and Augustinian thinking that had dominated much of early scholasticism. Aquinas showed how it was possible to incorporate much of the philosophy of Aristotle without falling into the "errors" of the Commentator Averroes
Averroes
' , better known just as Ibn Rushd , and in European literature as Averroes , was a Muslim polymath; a master of Aristotelian philosophy, Islamic philosophy, Islamic theology, Maliki law and jurisprudence, logic, psychology, politics, Arabic music theory, and the sciences of medicine, astronomy,...

.

Neo-Scholasticism



The revival and development from the second half of the nineteenth century of medieval scholastic philosophy, sometimes called neo-Thomism
Thomism
Thomism is the philosophical school that arose as a legacy of the work and thought of St. Thomas Aquinas, philosopher, theologian, and Doctor of the Church. In philosophy, his commentaries on Aristotle are his most lasting contribution...

.

Post-Thomistic Scholasticism


Academic Scholasticism went into decline in the 1970s when the Thomistic revival that had been spearheaded by Maritain, Gilson
Gilson
Gilson is a hamlet in the North Warwickshire district of Warwickshire, England. It is known to some residents as 'Gil'.Gilson was once an agricultural hamlet mid way between Water Orton and Coleshill. It dates from the Anglo-Saxon period and is first documented in 1232 AD...

, and others came to an end. Partly, this was because Thomism had ceased to be a living philosophy engaging the questions of the day, and had become a quest to understand the historical Aquinas, and also because after the Second Vatican Council
Second Vatican Council
The Second Vatican Council addressed relations between the Roman Catholic Church and the modern world. It was the twenty-first Ecumenical Council of the Catholic Church and the second to be held at St. Peter's Basilica in the Vatican. It opened under Pope John XXIII on 11 October 1962 and closed...

, other theological schools came to the fore. Still, those who had learned Scholastic philosophy continued to have unresolved questions about how the insights of the medieval synthesis could be applied to contemporary problems. This conversation left the academic environment for internet discussion groups such as Aquinas, Christian Philosophy, and Thomism, and websites such as Open Philosophy, where it continues today.

Analytical Scholasticism


A renewed interest in the "scholastic" way of doing philosophy has recently awoken in the confines of the analytic philosophy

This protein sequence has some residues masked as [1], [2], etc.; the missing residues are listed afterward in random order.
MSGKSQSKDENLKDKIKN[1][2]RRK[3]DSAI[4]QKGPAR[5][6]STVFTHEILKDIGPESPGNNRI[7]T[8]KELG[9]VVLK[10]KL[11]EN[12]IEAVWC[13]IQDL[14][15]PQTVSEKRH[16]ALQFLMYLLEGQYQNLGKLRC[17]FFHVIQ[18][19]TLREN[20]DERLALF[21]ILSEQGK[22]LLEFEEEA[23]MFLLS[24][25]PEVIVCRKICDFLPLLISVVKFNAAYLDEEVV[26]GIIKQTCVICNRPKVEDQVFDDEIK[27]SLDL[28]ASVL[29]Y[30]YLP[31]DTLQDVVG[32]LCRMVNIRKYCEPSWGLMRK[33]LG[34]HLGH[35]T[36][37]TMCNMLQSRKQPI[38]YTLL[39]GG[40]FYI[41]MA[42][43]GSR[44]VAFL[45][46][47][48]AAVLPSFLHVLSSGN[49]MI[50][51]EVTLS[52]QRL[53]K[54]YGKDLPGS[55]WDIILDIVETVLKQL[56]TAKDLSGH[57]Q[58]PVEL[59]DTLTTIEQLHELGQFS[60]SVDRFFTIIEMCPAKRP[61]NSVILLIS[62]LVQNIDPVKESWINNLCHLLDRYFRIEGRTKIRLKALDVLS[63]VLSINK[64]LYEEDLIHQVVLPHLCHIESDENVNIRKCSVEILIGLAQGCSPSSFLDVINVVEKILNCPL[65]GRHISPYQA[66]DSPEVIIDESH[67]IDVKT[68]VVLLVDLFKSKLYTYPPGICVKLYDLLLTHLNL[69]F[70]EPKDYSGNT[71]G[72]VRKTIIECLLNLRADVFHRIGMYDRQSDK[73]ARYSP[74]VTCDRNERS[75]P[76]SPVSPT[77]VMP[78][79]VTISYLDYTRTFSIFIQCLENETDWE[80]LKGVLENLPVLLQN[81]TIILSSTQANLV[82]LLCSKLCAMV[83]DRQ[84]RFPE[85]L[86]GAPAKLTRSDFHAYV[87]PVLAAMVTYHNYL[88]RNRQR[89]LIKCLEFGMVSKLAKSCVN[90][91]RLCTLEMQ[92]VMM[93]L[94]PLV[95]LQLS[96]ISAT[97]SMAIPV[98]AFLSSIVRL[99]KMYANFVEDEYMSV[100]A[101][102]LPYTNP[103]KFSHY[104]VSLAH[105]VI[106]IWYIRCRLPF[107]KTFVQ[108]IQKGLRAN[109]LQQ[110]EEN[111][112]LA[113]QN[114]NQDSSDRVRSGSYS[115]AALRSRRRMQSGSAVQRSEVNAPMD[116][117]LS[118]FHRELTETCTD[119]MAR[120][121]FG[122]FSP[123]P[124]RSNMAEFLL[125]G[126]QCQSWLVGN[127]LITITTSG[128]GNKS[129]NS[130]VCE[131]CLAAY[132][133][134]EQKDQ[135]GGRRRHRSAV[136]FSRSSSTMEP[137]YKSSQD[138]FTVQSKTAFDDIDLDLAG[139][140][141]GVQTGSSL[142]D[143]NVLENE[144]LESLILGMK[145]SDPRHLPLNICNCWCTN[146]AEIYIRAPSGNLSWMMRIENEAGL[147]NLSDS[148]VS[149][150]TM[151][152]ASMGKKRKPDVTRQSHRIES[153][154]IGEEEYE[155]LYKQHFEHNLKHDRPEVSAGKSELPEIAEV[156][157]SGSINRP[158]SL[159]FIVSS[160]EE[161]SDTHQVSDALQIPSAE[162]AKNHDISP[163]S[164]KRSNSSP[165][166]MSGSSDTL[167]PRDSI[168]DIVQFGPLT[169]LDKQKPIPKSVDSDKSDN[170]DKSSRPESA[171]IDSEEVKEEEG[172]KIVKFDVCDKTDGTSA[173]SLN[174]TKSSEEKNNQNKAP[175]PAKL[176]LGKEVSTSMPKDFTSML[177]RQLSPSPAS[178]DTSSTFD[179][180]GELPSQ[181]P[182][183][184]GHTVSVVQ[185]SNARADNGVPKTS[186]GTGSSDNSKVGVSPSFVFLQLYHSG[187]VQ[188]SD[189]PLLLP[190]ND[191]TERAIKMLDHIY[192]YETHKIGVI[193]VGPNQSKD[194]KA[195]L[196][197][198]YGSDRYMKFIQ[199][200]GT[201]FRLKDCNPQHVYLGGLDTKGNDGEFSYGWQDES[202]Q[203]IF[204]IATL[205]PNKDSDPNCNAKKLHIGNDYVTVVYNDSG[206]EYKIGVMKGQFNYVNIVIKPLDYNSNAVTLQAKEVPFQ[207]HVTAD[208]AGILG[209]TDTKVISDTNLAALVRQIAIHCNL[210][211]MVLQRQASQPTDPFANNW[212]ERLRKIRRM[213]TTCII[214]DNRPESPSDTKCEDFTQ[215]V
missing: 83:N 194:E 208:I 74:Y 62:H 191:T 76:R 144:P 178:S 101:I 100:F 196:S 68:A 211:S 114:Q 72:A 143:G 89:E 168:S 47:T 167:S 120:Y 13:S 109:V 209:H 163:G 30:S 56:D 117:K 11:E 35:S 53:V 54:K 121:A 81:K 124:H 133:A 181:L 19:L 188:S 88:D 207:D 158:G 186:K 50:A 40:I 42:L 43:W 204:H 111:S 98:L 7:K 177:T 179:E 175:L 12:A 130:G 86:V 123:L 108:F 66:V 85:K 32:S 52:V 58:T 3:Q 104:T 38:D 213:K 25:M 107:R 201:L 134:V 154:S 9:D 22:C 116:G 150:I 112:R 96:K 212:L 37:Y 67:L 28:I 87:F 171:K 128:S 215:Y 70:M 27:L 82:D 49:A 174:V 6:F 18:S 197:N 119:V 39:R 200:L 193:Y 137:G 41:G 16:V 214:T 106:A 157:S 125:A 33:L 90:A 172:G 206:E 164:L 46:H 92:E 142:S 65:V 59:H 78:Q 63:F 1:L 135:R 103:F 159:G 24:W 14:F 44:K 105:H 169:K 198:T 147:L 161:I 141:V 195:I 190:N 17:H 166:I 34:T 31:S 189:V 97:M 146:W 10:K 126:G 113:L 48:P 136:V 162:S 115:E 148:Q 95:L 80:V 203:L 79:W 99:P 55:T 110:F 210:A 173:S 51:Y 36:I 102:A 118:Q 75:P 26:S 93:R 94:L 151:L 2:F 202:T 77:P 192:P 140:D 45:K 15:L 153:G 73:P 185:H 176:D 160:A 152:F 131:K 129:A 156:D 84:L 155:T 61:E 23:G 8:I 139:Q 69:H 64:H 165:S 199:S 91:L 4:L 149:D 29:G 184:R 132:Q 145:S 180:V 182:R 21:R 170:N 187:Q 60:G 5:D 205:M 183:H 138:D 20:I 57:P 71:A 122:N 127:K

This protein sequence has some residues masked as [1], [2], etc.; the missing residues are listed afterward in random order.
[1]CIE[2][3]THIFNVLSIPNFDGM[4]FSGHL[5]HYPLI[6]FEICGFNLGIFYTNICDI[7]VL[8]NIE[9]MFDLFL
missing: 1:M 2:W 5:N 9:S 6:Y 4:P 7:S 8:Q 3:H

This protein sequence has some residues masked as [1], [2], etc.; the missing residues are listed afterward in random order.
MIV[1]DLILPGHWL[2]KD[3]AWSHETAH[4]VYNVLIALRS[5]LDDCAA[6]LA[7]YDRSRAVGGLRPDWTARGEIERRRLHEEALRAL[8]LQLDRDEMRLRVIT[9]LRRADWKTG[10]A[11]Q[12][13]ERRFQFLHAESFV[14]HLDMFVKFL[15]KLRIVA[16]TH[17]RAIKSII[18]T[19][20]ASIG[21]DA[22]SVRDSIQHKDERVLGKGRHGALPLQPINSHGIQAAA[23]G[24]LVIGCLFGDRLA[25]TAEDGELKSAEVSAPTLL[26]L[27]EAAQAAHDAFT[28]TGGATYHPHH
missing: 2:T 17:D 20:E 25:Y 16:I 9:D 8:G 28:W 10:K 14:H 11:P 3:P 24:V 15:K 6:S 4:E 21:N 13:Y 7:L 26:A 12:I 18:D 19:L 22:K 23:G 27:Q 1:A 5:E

Analytic philosophy
Analytic philosophy is a generic term for a style of philosophy that came to dominate English-speaking countries in the 20th century...

. Attempts emerged to combine elements of scholastic and analytic methodology in pursuit of a contemporary philosophical synthesis. Proponents of various incarnations of this approach include Anthony Kenny
Anthony Kenny
Sir Anthony John Patrick Kenny FBA is an English philosopher whose interests lie in the philosophy of mind, ancient and scholastic philosophy, the philosophy of Wittgenstein and the philosophy of religion...

, Józef Maria Bocheński
Józef Maria Bochenski
Józef Maria Bocheński was a Polish Dominican, logician and philosopher.-Life:...

, Edward Feser, Peter King
Peter King
-Politics:*Peter King , Australian politician*Peter T. King , U.S. Republican Congressman from New York*Peter King , British politician*Peter King, 1st Baron King -Politics:*Peter King (Australian politician) (born 1952), Australian politician*Peter T. King (born 1944), U.S. Republican...

, Thomas Williams
Thomas Williams
Thomas Williams may refer to:* Thomas Williams * Williams, Gresham Professor of Astronomy from 11 November 1613* Thomas Williams , signatory of the Mayflower Compact...

, Bill Vallicella, David Oderberg, Gyula Klima, William Norris Clarke or Stanislav Sousedík. As a pioneer part of this movement can be seen Analytical Thomism
Analytical Thomism
Analytical Thomism is a philosophical movement which promotes the interchange of ideas between the thought of Saint Thomas Aquinas , and modern analytic philosophy....

.

Scholastic Method


The scholastics would choose a book by a renowned scholar, auctor (author), as a subject for investigation. By reading it thoroughly and critically, the disciples learned to appreciate the theories of the author. Other documents related to the book would be referenced, such as Church councils, papal letters and anything else written on the subject, be it ancient or contemporary. The points of disagreement and contention between multiple sources would be written down in individual sentences or snippets of text, known as sententiae
Sententiae
Sententiae are brief moral sayings, such as proverbs, adages, aphorisms, maxims, or apophthegms taken from ancient or popular or other sources, often quoted without context. A sententia , also called a "sentence," is a kind of rhetorical proof...

.

Once the sources and points of disagreement had been laid out through a series of dialectic
Dialectic
Dialectic is a method of argument for resolving disagreement that has been central to Indic and European philosophy since antiquity. The word dialectic originated in Ancient Greece, and was made popular by Plato in the Socratic dialogues...